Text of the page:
Heritage-listed Old Police Hospital born again

September 15 / 166

Ground floor of the two-storey glass curtain wall extension. Photographer: Ben Hosking.
Ground floor of the two-storey glass curtain wall extension. Photographer: Ben Hosking.


The former Victoria Police Hospital, established in 1914 on the corner of St Kilda Road and Southbank Boulevard, was officially re-opened by Vice-Chancellor Professor Glyn Davis last month, after a year-long refurbishment.


The heritage-listed “Old Police Hospital”, as it is now called, part of the University’s Southbank campus, will house the Dean’s office and administrative units.


The building, which now has meeting rooms with such names as The Dispensary and The Operating Theatre, has become a bright, open space, with all areas having access to natural light.


The former Victoria Police Hospital, which operated as a hospital for some 65 years from 1914, was not only the first police hospital in Victoria, but is believed to be the first in the world.


Used as a military hospital during the First World War, it was extended to serve the public during the Spanish influenza outbreak, with the police resuming control of the site in 1920.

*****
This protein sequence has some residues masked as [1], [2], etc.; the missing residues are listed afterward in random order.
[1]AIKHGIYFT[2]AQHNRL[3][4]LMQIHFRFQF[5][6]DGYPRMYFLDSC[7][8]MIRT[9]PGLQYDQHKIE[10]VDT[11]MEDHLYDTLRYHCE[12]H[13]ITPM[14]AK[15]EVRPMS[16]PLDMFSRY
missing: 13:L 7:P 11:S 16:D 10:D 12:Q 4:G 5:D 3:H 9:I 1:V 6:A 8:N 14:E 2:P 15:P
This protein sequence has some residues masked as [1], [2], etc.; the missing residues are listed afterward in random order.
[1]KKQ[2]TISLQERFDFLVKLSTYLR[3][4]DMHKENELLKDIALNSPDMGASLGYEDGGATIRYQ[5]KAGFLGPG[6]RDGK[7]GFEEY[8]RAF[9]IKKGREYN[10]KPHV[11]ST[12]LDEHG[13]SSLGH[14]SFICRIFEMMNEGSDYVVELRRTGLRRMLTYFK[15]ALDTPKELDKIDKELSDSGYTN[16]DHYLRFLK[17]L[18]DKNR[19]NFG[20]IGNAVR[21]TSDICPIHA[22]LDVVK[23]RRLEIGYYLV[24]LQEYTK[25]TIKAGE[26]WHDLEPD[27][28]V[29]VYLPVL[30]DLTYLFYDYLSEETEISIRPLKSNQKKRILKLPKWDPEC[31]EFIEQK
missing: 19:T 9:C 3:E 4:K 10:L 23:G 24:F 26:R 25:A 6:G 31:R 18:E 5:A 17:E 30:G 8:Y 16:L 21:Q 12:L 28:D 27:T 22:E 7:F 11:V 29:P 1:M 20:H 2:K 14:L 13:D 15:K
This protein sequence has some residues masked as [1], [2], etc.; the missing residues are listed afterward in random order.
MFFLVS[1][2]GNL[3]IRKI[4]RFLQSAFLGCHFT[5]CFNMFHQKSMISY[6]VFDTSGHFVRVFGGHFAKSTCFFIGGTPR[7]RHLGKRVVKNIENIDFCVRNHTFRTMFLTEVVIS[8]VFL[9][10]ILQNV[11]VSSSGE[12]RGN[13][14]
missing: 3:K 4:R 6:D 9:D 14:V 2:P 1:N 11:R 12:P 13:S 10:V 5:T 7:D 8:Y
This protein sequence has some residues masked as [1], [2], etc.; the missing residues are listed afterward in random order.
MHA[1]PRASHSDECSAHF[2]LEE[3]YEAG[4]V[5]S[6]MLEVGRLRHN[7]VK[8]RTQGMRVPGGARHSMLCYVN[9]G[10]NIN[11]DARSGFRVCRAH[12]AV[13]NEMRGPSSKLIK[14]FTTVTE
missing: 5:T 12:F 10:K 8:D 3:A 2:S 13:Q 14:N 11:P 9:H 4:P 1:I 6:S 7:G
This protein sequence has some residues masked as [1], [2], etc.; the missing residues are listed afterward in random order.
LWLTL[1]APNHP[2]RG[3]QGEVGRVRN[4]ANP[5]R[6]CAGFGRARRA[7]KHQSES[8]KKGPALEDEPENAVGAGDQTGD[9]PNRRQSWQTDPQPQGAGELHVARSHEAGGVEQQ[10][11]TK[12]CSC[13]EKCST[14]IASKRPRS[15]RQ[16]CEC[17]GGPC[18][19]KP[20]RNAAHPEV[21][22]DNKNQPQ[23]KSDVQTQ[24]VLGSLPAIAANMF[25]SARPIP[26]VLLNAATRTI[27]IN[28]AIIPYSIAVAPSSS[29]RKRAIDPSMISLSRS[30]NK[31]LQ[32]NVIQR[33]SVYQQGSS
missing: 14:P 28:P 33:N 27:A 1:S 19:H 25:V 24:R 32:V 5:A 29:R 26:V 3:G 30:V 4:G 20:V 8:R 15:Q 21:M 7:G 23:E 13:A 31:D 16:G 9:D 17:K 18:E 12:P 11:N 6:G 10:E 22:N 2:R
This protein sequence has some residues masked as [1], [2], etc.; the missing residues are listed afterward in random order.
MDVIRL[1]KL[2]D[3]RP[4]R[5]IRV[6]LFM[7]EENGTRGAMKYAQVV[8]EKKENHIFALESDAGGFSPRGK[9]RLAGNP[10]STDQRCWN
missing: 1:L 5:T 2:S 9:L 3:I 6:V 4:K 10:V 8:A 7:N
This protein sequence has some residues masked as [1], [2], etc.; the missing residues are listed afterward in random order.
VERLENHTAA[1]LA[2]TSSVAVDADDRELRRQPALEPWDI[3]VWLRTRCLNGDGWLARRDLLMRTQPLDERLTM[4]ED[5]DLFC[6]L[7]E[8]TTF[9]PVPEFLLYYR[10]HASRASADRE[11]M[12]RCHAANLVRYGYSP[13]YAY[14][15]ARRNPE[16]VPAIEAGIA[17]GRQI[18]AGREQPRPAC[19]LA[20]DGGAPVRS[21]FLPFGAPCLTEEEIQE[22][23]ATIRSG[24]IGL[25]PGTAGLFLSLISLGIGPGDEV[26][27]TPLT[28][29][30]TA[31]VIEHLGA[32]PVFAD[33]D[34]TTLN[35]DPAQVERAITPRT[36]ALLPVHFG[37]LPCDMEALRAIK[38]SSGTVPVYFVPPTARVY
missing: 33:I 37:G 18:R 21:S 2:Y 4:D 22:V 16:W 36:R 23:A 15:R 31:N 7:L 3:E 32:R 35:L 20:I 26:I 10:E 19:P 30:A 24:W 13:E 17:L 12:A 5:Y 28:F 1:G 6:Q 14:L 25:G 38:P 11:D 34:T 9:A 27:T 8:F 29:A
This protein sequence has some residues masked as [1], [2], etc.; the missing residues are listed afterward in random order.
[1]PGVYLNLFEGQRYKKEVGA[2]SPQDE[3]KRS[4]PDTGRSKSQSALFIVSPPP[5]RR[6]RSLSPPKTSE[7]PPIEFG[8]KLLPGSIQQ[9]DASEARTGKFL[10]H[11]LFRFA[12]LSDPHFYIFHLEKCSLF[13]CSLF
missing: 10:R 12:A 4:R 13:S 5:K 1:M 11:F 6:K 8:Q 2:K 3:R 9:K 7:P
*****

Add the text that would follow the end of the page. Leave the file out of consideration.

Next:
Its design was based on the pavilion principle, which expressed the late 19th and early 20th century attitudes to hospital design. Intended to provide ample sunlight and ventilation for the convalescing patients, it also included a two-levelled verandah on the north and south elevations.


The police transferred their hospital to a new building nearby in 1980 and the site was taken over by the VCA, which had commenced occupation of the former Police Depot from 1973.


The building was subsequently converted to a print-making school and employed as such until 1992. Since then it had been used for offices and storage.


For Luke Flanagan, project manager at the site since the beginning of 2013, the greatest challenge of any heritage project is getting the balance between retaining the original fabric, working within the heritage restraints set by Heritage Victoria, and achieving an acceptable standard with the functional and aesthetic requirements of the space.


“There’s always conflict and tension there. Every heritage building has its own characteristics and qualities and the trick is to exploit, amplify and take advantage of them – while at the same time ensuring any interventions or additions are made sensitively,” Mr Flanagan said.


Architect Louise Goodman believes the success of the project has been in stripping back the building to its original plan.


“This allows the elegance of the new forms and materials of the building additions, which have a beauty in their own right, to complement the existing brickwork and proportions of the original hospital,” she says.


For a longer version of this story, including a discussion of architectural features and more images, please see here.


Story by Alix Bromley

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